Big Auto’s Driverless Cruise – What levels are they at?

By | November 13, 2018

As autonomous vehicles have set out in their long journey of transforming transportation, tech companies have added a new soaring spirit of innovation into the auto sector. Taking a look at how the major auto manufacturers have been keeping pace with this surge of invention and implementation, we see varied trajectories and responses. A few companies have joined the race towards Level 5 (fully automated) rollout while others are not in too much of a hurry. Most auto majors are however looking to acquire the tech companies that form crucial parts of the technology mix needed to achieve fully autonomous vehicles. Auto companies are also forming partnerships among themselves to be in the thick of the action and also towards evolving standards.

The United States leads the way

General Motors-is developing self-driving vehicles that are all electric. GM has been tech-oriented beyond automobiles right from the 60s with its development of the Lunar Rover together with Boeing for NASA’s Apollo 15 mission in 1971. GM’s autonomous driving efforts received a fillip after it acquired Californian company Cruise Automation in 2016. Founded in 2013, Cruise initially worked with Seed Accelerator Y Combinator. Cruise and GM have their R&D center in San Francisco. The ‘Cruise’ vehicles are fitted with ten cameras with each of them clicking ten frames per second. They are being tested in California, Arizona and Michigan. Cruise is scheduled to roll out in 2019. Buying into the potentially first-ever Level 5 commercial vehicle, Honda recently picked up a stake in Cruise with an investment of $2.75 Billion. The self-driving car division has received valuation estimates as high as $43 billion – making it more than 80% of GM’s total current market value.

Ford’s autonomous project is also steaming ahead in tandem with Pittsburgh-headquartered Argo AI, with an investment of $1 Billion in the latter. Also gearing up to tie up with other companies, Ford set up a new entity Ford Autonomous Vehicles LLC in July 2018 to be based in Detroit. Ford plans to invest $4 Billion in this entity which also includes Argo AI. In ensuring continuous synergy with the tech industry, Ford has set up a campus in Palo Alto.  Ford expects to launch its Level 4-capable vehicle in 2021. The company’s partners are Velodyne, SAIPS, Nirenberg Neuroscience LLC and Civil Maps. Ford is also testing in California, Arizona and Michigan. As recently as this week, Ford also announced a partnership with the Chinese internet giant, Baidu on a two-year project to test self-driving vehicles on Chinese roads.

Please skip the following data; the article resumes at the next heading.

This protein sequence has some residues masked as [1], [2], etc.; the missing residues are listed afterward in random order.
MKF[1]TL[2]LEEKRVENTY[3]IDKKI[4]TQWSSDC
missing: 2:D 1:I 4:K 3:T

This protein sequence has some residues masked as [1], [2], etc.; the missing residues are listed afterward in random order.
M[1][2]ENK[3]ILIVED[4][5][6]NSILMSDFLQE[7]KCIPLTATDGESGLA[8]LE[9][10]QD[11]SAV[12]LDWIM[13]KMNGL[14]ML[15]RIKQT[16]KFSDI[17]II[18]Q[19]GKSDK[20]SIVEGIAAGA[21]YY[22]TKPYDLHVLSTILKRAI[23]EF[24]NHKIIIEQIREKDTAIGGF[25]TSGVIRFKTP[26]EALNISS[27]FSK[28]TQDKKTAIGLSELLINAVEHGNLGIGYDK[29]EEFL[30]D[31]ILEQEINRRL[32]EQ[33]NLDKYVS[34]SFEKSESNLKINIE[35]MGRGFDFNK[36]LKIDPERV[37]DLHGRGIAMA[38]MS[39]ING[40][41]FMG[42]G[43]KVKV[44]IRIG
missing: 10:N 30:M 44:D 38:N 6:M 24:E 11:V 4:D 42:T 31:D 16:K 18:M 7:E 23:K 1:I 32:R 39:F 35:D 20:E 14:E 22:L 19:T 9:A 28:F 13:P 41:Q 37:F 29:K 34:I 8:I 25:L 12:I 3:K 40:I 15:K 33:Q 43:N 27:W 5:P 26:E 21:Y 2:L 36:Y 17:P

Fiat Chrysler tied up with Waymo in May 2016. Waymo began as a Google project in 2009. Waymo’s system is being tested on Chrysler Pacifica Hybrid Minivan. Waymo is testing 600 Chrysler Pacifica vehicles right now without drivers with another 62,000 vehicles slated to join by the end of 2018. Waymo has completed autonomous testing over 10 Million miles (Six Million on the Chrysler Pacifica) and simulated testing over 7 Billion miles. Waymo has begun an Early Rider public trial in Phoenix, Arizona. Waymo also became the first company to receive the nod for driverless testing in California on public roads. The speed limit for the tests is 65 miles per hour over day and night in a number of defined areas including the headquarters of its and parent company Alphabet’s city of Mountain View. Waymo’s self-driving transportation service is set to launch by the end of 2018. Waymo also has a partnership with Jaguar wherein the electric I-Pace is also set to be tested soon with plans of adding 20,000 I-Pace vehicles to the Waymo fleet in the coming years.

Toyota is planning to install autonomous driving technology on its cars through its ‘Mobility Teammate Concept.’ The concept envisages driver-supervised automated driving. The company plans to equip its vehicles with this feature in 2020. Toyota’s autonomous development includes V2X Communication which encompasses Vehicle-to-Vehicle, Vehicle-to-Infrastructure and Vehicle-to-Pedestrian communication. Toyota companies are developing autonomous technologies in Japan, North America and Europe. It has investments in technology companies such as Nauto, Intuition Robotics and SLAMcore.

Nissan leaves it to the customer